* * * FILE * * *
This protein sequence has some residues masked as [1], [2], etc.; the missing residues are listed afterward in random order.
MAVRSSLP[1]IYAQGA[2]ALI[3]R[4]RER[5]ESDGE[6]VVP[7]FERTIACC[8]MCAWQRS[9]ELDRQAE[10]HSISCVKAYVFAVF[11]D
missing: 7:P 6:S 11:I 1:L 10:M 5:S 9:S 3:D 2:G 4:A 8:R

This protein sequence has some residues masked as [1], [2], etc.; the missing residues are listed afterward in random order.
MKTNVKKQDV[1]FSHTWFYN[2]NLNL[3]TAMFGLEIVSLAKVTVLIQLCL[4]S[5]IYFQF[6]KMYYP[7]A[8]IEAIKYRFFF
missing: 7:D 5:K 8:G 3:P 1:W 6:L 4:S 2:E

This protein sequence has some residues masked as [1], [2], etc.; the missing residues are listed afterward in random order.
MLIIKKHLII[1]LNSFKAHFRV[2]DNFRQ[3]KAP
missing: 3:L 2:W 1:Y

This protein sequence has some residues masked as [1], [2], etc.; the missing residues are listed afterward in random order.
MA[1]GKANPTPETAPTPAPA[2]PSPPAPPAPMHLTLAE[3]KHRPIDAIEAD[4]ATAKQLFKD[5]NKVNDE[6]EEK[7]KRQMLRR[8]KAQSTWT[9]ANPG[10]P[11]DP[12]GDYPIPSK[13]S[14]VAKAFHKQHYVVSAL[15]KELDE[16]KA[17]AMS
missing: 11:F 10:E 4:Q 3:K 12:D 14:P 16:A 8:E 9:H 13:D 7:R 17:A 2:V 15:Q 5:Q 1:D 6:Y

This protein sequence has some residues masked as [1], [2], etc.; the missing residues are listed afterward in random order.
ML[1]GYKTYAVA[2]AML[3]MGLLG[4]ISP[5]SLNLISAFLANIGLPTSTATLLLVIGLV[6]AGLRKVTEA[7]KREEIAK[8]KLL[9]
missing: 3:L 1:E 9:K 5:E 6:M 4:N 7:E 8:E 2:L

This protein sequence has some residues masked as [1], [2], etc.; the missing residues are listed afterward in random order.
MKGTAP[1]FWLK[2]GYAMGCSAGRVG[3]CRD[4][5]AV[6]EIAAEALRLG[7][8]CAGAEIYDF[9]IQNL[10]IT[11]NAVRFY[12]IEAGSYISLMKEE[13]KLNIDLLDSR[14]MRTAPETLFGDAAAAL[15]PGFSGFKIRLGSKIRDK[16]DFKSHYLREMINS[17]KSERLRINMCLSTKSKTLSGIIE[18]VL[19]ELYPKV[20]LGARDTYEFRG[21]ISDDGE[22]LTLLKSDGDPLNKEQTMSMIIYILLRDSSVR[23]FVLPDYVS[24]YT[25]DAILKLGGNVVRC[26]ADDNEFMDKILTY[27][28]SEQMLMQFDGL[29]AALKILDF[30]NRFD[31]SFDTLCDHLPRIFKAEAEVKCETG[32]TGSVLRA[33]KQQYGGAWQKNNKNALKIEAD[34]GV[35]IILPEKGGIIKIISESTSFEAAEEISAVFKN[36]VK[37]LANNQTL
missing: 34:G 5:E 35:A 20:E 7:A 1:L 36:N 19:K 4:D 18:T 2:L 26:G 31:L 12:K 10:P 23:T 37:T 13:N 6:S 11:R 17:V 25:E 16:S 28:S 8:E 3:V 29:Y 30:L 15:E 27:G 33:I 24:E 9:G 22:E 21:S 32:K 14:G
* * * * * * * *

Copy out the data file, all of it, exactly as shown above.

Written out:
This protein sequence has some residues masked as [1], [2], etc.; the missing residues are listed afterward in random order.
MAVRSSLP[1]IYAQGA[2]ALI[3]R[4]RER[5]ESDGE[6]VVP[7]FERTIACC[8]MCAWQRS[9]ELDRQAE[10]HSISCVKAYVFAVF[11]D
missing: 7:P 6:S 11:I 1:L 10:M 5:S 9:S 3:D 2:G 4:A 8:R

This protein sequence has some residues masked as [1], [2], etc.; the missing residues are listed afterward in random order.
MKTNVKKQDV[1]FSHTWFYN[2]NLNL[3]TAMFGLEIVSLAKVTVLIQLCL[4]S[5]IYFQF[6]KMYYP[7]A[8]IEAIKYRFFF
missing: 7:D 5:K 8:G 3:P 1:W 6:L 4:S 2:E

This protein sequence has some residues masked as [1], [2], etc.; the missing residues are listed afterward in random order.
MLIIKKHLII[1]LNSFKAHFRV[2]DNFRQ[3]KAP
missing: 3:L 2:W 1:Y

This protein sequence has some residues masked as [1], [2], etc.; the missing residues are listed afterward in random order.
MA[1]GKANPTPETAPTPAPA[2]PSPPAPPAPMHLTLAE[3]KHRPIDAIEAD[4]ATAKQLFKD[5]NKVNDE[6]EEK[7]KRQMLRR[8]KAQSTWT[9]ANPG[10]P[11]DP[12]GDYPIPSK[13]S[14]VAKAFHKQHYVVSAL[15]KELDE[16]KA[17]AMS
missing: 11:F 10:E 4:Q 3:K 12:D 14:P 16:A 8:E 9:H 13:D 7:R 17:A 2:V 15:Q 5:Q 1:D 6:Y

This protein sequence has some residues masked as [1], [2], etc.; the missing residues are listed afterward in random order.
ML[1]GYKTYAVA[2]AML[3]MGLLG[4]ISP[5]SLNLISAFLANIGLPTSTATLLLVIGLV[6]AGLRKVTEA[7]KREEIAK[8]KLL[9]
missing: 3:L 1:E 9:K 5:E 6:M 4:N 7:E 8:E 2:L

This protein sequence has some residues masked as [1], [2], etc.; the missing residues are listed afterward in random order.
MKGTAP[1]FWLK[2]GYAMGCSAGRVG[3]CRD[4][5]AV[6]EIAAEALRLG[7][8]CAGAEIYDF[9]IQNL[10]IT[11]NAVRFY[12]IEAGSYISLMKEE[13]KLNIDLLDSR[14]MRTAPETLFGDAAAAL[15]PGFSGFKIRLGSKIRDK[16]DFKSHYLREMINS[17]KSERLRINMCLSTKSKTLSGIIE[18]VL[19]ELYPKV[20]LGARDTYEFRG[21]ISDDGE[22]LTLLKSDGDPLNKEQTMSMIIYILLRDSSVR[23]FVLPDYVS[24]YT[25]DAILKLGGNVVRC[26]ADDNEFMDKILTY[27][28]SEQMLMQFDGL[29]AALKILDF[30]NRFD[31]SFDTLCDHLPRIFKAEAEVKCETG[32]TGSVLRA[33]KQQYGGAWQKNNKNALKIEAD[34]GV[35]IILPEKGGIIKIISESTSFEAAEEISAVFKN[36]VK[37]LANNQTL
missing: 34:G 5:E 35:A 20:E 7:A 1:L 36:N 19:K 4:D 18:T 2:L 26:G 31:L 12:K 10:P 23:T 37:T 13:N 6:S 11:R 17:V 25:E 16:S 28:S 8:E 3:V 29:Y 30:L 15:E 27:G 33:I 24:E 9:G 22:E 21:S 32:K 14:G